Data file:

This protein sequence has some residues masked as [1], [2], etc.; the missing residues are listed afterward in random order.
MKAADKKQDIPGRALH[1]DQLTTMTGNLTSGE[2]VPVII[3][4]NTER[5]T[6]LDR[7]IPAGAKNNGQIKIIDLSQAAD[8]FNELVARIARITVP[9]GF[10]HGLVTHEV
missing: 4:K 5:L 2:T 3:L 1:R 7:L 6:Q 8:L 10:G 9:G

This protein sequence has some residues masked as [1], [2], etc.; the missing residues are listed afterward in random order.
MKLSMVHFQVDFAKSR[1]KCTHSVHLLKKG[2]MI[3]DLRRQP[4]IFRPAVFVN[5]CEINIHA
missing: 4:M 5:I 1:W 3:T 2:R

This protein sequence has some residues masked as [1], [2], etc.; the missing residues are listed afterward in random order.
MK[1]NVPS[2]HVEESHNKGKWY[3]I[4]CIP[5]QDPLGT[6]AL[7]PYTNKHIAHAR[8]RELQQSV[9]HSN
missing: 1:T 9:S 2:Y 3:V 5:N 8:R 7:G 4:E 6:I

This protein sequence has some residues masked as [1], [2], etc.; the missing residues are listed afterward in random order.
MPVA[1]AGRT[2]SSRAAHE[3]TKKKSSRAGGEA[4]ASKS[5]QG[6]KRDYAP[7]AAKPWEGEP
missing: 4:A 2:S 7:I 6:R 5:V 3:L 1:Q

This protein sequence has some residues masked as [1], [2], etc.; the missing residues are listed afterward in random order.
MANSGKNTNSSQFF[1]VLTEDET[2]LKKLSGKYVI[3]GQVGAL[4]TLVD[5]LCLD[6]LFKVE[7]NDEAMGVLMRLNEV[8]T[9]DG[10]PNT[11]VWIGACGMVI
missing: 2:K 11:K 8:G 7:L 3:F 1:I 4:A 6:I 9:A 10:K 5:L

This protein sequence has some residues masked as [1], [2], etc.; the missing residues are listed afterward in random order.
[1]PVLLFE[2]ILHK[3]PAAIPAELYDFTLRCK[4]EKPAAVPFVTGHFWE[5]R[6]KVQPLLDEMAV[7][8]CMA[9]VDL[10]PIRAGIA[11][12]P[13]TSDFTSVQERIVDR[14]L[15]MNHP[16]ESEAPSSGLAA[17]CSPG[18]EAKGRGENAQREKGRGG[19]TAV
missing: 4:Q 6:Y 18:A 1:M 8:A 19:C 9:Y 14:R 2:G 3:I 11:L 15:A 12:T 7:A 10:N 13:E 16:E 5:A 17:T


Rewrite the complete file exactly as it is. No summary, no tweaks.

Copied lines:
This protein sequence has some residues masked as [1], [2], etc.; the missing residues are listed afterward in random order.
MKAADKKQDIPGRALH[1]DQLTTMTGNLTSGE[2]VPVII[3][4]NTER[5]T[6]LDR[7]IPAGAKNNGQIKIIDLSQAAD[8]FNELVARIARITVP[9]GF[10]HGLVTHEV
missing: 4:K 5:L 2:T 3:L 1:R 7:L 6:Q 8:L 10:G 9:G

This protein sequence has some residues masked as [1], [2], etc.; the missing residues are listed afterward in random order.
MKLSMVHFQVDFAKSR[1]KCTHSVHLLKKG[2]MI[3]DLRRQP[4]IFRPAVFVN[5]CEINIHA
missing: 4:M 5:I 1:W 3:T 2:R

This protein sequence has some residues masked as [1], [2], etc.; the missing residues are listed afterward in random order.
MK[1]NVPS[2]HVEESHNKGKWY[3]I[4]CIP[5]QDPLGT[6]AL[7]PYTNKHIAHAR[8]RELQQSV[9]HSN
missing: 1:T 9:S 2:Y 3:V 5:N 8:R 7:G 4:E 6:I

This protein sequence has some residues masked as [1], [2], etc.; the missing residues are listed afterward in random order.
MPVA[1]AGRT[2]SSRAAHE[3]TKKKSSRAGGEA[4]ASKS[5]QG[6]KRDYAP[7]AAKPWEGEP
missing: 4:A 2:S 7:I 6:R 5:V 3:L 1:Q

This protein sequence has some residues masked as [1], [2], etc.; the missing residues are listed afterward in random order.
MANSGKNTNSSQFF[1]VLTEDET[2]LKKLSGKYVI[3]GQVGAL[4]TLVD[5]LCLD[6]LFKVE[7]NDEAMGVLMRLNEV[8]T[9]DG[10]PNT[11]VWIGACGMVI
missing: 2:K 11:K 8:G 7:L 3:F 1:I 4:A 6:I 9:A 10:K 5:L

This protein sequence has some residues masked as [1], [2], etc.; the missing residues are listed afterward in random order.
[1]PVLLFE[2]ILHK[3]PAAIPAELYDFTLRCK[4]EKPAAVPFVTGHFWE[5]R[6]KVQPLLDEMAV[7][8]CMA[9]VDL[10]PIRAGIA[11][12]P[13]TSDFTSVQERIVDR[14]L[15]MNHP[16]ESEAPSSGLAA[17]CSPG[18]EAKGRGENAQREKGRGG[19]TAV
missing: 4:Q 6:Y 18:A 1:M 8:A 19:C 9:Y 14:R 2:G 3:I 11:L 15:A 12:T 7:A 10:N 13:E 16:E 5:A 17:T